1 in 13 Jobs in Scotland Are in Social Care

The Covid pandemic put into sharp focus the vital role of social care workers.

In the 3 Islands Authorities: Orkney, Shetland and Na h-Eileanan Siar social care is mainly provided by the council. This is not the case for most of Scotland where the bulk of social care provision is through the private sector. A smaller number of services are provided through the voluntary sector. The workers are 85% female.

Commenting on a new report recently published: Scottish Social Service Sector: Report on 2021 Workforce Data, Maree Allison, SSSC Acting Chief Executive said:

‘The past two and a half years of the COVID-19 pandemic has shown just how important the social work, social care and early years workforce is during a time of immense challenge.

‘The sector is not just important in terms of supporting society’s most vulnerable however, as it also makes a major economic contribution and offers a wide range of careers and opportunities, which come with training and qualifications as well as job satisfaction.

‘Just how much people value careers in social work, social care and early years is shown in the report by the fact that just over three quarters of the workforce were in the same job as the previous year.

‘Day care of children saw the biggest increase in workers, where recruitment is continuing to meet the expansion of free early learning and childcare.

‘In contrast, the numbers working in care homes for adults and care at home/housing support have fallen. However, the numbers working in care at home/housing support is still substantially more than it was 10 years ago as more care is being provided in people’s own homes.

‘There are changes ahead as the Scottish Government’s National Care Service Bill progresses and it is a time of opportunity to appropriately recognise and value the social work and social care workforce through improved pay, terms and conditions.

‘As the National Care Service develops, we will continue to support the workforce in every way that we can.’

Orkney Islands Council noted an increased WTE (Whole Time Equivalent) due to staff taking up additional hours to cover COVID-19 pressures.

The number of active childminders has continued to fall this year, below 4,000 for the first time, and overall has fallen by almost 32% since 2012, when the sub-sector was at its largest. This contrasts with the increase in the size of the workforce in day care of children services

Scottish Social Service Sector: Report on 2021 Workforce Data

Nationally about 10% of the social care workforce are on zero hours contracts.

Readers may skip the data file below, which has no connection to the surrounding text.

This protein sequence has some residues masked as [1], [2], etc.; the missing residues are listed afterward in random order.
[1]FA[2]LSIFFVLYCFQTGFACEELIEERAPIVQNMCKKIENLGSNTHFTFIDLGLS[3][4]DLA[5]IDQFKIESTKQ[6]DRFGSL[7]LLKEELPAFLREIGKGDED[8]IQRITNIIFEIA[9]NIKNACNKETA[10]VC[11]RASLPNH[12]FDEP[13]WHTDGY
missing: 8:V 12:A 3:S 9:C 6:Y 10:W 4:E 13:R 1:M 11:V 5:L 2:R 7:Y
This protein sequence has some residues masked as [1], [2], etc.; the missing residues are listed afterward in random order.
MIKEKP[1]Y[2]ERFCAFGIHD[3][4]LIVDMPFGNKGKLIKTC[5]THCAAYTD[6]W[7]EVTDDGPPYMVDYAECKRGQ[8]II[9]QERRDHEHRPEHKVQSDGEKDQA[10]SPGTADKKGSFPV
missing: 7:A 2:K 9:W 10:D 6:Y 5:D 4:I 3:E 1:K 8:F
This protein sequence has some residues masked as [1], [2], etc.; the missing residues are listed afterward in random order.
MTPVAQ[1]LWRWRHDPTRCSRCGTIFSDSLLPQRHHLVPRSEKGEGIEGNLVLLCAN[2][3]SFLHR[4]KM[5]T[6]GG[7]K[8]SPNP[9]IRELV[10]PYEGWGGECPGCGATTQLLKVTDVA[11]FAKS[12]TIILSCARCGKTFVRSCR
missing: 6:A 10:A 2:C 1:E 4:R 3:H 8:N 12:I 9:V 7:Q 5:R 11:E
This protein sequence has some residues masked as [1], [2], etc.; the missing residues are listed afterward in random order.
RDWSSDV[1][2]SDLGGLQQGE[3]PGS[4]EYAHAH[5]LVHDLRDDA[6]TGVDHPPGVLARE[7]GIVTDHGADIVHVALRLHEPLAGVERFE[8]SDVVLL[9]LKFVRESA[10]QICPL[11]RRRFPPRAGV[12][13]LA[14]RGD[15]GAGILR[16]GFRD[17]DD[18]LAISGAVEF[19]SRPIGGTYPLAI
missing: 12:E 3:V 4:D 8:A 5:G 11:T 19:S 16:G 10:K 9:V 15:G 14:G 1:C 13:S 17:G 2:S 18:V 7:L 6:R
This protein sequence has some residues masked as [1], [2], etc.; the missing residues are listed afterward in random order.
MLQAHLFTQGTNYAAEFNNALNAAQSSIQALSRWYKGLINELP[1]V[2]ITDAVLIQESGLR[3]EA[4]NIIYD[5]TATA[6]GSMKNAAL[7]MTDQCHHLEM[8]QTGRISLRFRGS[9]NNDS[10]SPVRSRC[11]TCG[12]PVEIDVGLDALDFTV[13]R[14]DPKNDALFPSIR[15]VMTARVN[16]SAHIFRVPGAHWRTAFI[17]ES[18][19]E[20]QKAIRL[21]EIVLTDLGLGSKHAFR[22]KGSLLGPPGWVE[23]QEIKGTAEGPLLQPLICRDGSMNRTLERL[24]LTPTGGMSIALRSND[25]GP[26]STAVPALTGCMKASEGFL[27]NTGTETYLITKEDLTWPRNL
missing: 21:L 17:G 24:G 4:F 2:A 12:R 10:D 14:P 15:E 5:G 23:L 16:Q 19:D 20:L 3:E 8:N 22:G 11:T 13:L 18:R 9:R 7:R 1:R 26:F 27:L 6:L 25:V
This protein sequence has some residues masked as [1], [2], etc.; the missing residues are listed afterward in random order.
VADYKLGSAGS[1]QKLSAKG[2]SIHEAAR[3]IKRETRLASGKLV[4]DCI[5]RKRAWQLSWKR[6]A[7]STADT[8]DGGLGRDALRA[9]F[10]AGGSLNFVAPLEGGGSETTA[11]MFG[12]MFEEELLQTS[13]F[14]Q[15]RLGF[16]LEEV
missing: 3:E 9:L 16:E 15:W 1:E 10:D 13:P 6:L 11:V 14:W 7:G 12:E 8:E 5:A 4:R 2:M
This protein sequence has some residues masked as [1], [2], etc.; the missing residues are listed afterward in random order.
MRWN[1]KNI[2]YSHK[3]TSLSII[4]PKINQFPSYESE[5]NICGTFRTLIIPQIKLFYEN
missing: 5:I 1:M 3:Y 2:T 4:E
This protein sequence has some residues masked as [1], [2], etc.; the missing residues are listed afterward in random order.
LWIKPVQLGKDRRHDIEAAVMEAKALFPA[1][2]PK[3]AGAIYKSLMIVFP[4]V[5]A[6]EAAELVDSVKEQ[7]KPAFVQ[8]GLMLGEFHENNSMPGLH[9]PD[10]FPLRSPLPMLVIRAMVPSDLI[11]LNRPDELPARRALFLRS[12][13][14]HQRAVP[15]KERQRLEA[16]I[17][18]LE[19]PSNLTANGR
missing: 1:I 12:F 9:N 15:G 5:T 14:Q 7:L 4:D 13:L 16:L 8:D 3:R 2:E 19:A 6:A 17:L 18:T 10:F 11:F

The statistics also show that more people are being cared for in their own home. There are 17.5% fewer care homes for adult services and 8.9% fewer day care of children services. Both the numbers employed in those sectors have increased, reflecting the change in the way care is delivered.

There are no reliable statistics for those employed as childminding assistants, volunteers and personal assistants (PA). The report does show some estimates for these workers:

Childminding assistants: 470
Volunteers (public): 120 (Registered services only)
Volunteers (private): 160
Volunteers (voluntary): 1,460

This table shows the number employed in the social care services covered by the report in each area of Scotland:

Proportion of employment in each local authority area by employer type, 2021

Key points from this year’s workforce data report

  • The size of the workforce has dropped slightly to 208,360, a fall of 0.6% since 2020. The social service workforce makes up approximately 7.9% of all Scottish employment.
  • This decrease has been driven mainly by decreases in the number of workers in care homes for adults and housing support/care at home sub-sectors, while the day care of children sub-sector grew greatly in contrast.
  • The whole time equivalent (WTE) measure of the workforce is 159,150, a decrease of 0.1% since 2020.
  • The stability index of the workforce is 75.5%. This means just over three-quarters of the workforce remained in the same post since last year.
  • The largest employer type differs between local authority areas, with services in Orkney, Shetland and Na h-Eileanan Siar (the three island authorities) provided mainly by the public sector. However, in most areas the private sector is the largest employer.
  • The three largest sub-sectors are housing support/care at home, care homes for adults and day care of children; together these account for almost 79% of the workforce.
  • The median age of the workforce is highest in the public sector (47) and lowest in the private sector (40). Staff working in early years services in the private sector have the lowest median age (28).
  • The percentage of men working in the sector is 15%, although it is around double or greater than that proportion in criminal justice social work and residential children’s services.
  • The workforce is mainly employed on permanent contracts (83%).
  • The median figure for the typical weekly hours worked by staff is 33 and 53% of the workforce work full time (more than 30 hours per week).

The report combines administrative data collected by the Care Inspectorate with data collected by the SSSC directly from local authorities to form a comprehensive picture of the paid workforce employed in the social service sector in Scotland at the end of 2021. The SSSC is an official statistics provider.

Fiona Grahame

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